Beating the Heat & Smoke: Keep Your Cool!

Minimize smoke and heat wave risks by following these prevention measures. Some simple steps can keep you safe.

Media Release
For Immediate Release
http://www.washoecounty.us/health

Contact: Phil Ulibarri
pulibarri@washoecounty.us
775.328.2414 or 775.772.1659

RENO, Nev. – As a heat wave and wildfire smoke impact Washoe County, health officials remind residents and visitors that smoke and heat-related illnesses can be deadly, but are preventable. Take these simple steps to keep safe.

Drink plenty of fluids – even if you don’t feel thirsty

Increase your fluid intake regardless of your activity level.

During heavy exercise in hot weather, drink 2-4 glasses (16-32 ounces) of cool fluids each hour.

Stay cool indoors

The most efficient way to beat the heat is to stay in an air conditioned area.

If you do not have an air conditioner or swamp cooler, consider a visit to a shopping mall or public library for a few hours.

Seniors, ages 60 and older, who do not have air conditioning or are in need of a fan to help cool their homes are encouraged to contact Washoe County Senior Services at (775) 328-2575 or stop by the Senior Center at 1155 E. 9th Street, Building E.

Seniors who are looking to beat the heat are welcome to hang out at the Washoe County Senior Center during normal business hours. The center offers an air conditioned library, pool table, cafeteria and several fun activities.

Stay cool outdoors

Plan activities so that you are outdoors either before noon or in the evening.

In the hot sun wear a wide-brimmed hat to keep your head cool.
While outdoors, rest frequently in a shady area.

Monitor high risk individuals

If you are 65 years of age or older, have a friend or relative call to check on you twice a day during a heat wave. If you know anyone in this age group, check on them at least twice a day.

When working in the heat, monitor the condition of your coworkers and have someone do the same for you.

Pace yourself

If you are unaccustomed to working or exercising in hot weather, start slowly and pick up the pace gradually.

If exertion in the heat makes your heart pound and leaves you gasping for breath, stop all activity, get into a cool or shady area, and rest, especially if you become lightheaded, confused, weak, or feel faint.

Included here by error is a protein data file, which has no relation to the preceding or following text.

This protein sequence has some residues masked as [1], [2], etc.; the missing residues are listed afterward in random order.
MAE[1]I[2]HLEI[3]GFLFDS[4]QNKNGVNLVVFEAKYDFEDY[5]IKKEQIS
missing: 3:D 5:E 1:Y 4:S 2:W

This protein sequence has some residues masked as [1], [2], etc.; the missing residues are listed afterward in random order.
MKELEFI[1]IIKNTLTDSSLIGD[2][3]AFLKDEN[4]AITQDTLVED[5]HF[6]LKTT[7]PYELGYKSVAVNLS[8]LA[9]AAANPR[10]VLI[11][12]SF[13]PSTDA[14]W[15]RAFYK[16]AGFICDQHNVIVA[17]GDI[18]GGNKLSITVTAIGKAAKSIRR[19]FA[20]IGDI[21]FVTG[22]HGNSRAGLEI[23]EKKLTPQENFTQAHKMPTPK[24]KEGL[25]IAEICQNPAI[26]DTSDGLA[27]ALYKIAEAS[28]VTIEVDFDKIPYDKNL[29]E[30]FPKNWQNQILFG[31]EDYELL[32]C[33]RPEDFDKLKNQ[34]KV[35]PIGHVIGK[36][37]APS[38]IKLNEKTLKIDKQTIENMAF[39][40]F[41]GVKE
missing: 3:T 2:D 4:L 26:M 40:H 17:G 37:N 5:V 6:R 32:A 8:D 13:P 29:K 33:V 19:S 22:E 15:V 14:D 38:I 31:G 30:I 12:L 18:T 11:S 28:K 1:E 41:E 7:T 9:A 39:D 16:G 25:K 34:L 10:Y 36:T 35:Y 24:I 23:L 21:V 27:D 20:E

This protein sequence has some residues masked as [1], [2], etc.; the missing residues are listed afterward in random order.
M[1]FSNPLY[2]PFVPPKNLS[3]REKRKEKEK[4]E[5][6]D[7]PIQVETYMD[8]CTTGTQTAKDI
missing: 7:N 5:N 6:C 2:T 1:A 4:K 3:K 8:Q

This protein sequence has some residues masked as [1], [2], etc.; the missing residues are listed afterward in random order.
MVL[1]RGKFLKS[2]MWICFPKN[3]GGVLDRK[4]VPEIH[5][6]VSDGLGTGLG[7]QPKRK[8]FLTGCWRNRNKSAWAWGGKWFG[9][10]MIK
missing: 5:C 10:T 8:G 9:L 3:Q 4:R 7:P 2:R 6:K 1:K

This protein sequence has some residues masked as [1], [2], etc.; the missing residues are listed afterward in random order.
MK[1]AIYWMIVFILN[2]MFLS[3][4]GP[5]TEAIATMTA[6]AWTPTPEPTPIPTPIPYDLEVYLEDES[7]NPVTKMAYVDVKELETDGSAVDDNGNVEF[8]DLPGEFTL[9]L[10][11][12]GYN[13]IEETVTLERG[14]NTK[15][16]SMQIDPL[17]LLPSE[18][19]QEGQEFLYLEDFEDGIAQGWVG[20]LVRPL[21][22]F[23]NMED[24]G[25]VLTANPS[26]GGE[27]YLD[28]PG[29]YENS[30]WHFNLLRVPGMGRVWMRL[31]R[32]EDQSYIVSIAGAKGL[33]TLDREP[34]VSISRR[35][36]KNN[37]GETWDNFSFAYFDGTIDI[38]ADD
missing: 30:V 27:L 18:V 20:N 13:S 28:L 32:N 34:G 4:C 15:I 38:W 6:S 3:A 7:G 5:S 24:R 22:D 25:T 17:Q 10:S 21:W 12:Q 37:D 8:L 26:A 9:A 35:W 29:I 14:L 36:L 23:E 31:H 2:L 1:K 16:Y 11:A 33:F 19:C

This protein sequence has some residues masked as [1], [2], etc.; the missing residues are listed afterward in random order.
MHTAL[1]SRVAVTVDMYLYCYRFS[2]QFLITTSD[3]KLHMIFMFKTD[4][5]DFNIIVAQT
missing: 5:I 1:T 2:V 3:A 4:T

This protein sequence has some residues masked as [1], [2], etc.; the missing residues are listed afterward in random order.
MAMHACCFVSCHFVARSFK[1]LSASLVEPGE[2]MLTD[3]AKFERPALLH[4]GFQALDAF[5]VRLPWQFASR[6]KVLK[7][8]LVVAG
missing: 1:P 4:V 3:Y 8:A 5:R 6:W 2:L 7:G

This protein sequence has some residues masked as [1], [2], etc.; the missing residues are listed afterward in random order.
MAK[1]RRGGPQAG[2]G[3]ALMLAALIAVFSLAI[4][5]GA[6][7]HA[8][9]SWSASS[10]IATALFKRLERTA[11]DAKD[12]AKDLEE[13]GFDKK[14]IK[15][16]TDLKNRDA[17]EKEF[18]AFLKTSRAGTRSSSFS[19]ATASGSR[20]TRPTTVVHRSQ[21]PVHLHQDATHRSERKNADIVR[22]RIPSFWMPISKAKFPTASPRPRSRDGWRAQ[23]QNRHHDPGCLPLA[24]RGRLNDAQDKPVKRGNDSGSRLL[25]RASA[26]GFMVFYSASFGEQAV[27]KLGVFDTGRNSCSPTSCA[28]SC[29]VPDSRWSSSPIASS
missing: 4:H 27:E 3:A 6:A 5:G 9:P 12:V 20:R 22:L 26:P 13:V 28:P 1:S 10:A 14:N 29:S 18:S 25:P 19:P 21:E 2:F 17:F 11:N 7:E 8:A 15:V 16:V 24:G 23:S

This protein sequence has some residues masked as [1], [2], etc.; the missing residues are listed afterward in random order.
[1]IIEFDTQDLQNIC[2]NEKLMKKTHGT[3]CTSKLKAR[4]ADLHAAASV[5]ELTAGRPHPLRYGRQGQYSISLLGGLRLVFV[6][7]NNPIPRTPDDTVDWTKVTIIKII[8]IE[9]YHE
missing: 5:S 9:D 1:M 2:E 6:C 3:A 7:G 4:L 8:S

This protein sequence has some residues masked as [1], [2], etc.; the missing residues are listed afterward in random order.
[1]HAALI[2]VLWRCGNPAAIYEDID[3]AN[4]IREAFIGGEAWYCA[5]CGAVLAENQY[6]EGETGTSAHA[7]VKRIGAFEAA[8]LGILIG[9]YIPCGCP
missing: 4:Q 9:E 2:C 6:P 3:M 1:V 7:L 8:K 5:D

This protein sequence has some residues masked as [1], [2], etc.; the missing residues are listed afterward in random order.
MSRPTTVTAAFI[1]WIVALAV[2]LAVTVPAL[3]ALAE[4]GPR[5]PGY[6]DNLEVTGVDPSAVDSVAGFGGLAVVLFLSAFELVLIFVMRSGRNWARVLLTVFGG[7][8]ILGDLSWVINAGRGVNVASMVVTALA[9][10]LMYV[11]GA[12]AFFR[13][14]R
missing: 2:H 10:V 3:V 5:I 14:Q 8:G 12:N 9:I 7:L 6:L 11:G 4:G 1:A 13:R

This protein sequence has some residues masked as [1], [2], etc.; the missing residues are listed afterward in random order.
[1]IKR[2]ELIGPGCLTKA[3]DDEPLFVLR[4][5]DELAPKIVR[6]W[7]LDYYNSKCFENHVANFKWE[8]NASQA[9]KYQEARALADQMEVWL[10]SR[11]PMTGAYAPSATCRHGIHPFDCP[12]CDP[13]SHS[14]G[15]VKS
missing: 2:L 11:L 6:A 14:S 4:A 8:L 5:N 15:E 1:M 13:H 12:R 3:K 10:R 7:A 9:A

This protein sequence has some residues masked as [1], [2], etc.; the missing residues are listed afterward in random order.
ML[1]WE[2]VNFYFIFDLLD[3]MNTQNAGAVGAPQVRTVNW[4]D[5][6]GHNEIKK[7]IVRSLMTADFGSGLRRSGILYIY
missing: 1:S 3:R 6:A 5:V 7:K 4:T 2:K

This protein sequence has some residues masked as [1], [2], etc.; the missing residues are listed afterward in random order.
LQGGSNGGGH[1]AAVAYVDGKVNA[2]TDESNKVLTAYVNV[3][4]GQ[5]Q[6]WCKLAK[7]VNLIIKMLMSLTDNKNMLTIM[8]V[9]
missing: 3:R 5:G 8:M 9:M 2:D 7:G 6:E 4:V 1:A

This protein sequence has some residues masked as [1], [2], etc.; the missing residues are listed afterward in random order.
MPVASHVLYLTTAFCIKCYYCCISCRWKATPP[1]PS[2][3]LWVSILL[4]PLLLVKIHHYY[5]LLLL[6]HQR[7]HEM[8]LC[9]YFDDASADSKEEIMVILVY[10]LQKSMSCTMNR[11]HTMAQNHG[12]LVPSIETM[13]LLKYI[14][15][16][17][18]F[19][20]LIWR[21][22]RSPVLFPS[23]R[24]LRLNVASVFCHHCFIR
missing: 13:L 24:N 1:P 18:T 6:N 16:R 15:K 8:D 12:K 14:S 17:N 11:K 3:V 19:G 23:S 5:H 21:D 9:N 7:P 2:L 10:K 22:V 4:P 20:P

Use common sense

Do not leave infants, children, or pets in a parked car.

Bring your pets indoors with you to protect them.

Give your outdoor animals plenty of fresh water, leave the water in a shady area, and consider wetting the animal down.

Those at highest risk of heat-related illness are the very young, the elderly, and those who must work outdoors in extremely high temperatures. Sudden rise in body temperature and dehydration can lead to heat stroke or heat exhaustion. If not addressed quickly, brain damage or death can result. “High temperatures can have serious health consequences if you don’t use common sense,” said Washoe County Health District Communications Manager Phil Ulibarri. “Never leave infants, children or pets in a parked car. Temperatures in cars can skyrocket and cause heat stroke and even death. Drink plenty of fluid. Avoid caffeine or alcohol because those cause dehydration. Stay indoors, preferably in an air-conditioned environment. And, limit strenuous activities between noon to 6 p.m., when temperatures tend to be highest.”

The Health District website has a list of important tips for avoiding heat-related illness as well as a list of symptoms of heat stroke and heat exhaustion. Click here or go to: https://www.washoecounty.us/health/illness-injury-and-safety-info/weather/preventing-heat-related-illnesses.php. Information about smoke and haze from wildfires and heat can also be found on the Washoe County Health District Air Quality website a www.OurCleanAir.com, click on Practice Heat Safety. The Center for Disease Control and Prevention also has good information at: http://emergency.cdc.gov/disasters/extremeheat/heattips.asp. Information about pet safety and heat can be found at http://www.washoecounty.us/outreach/2015/04/2015-04-27-pets.php.

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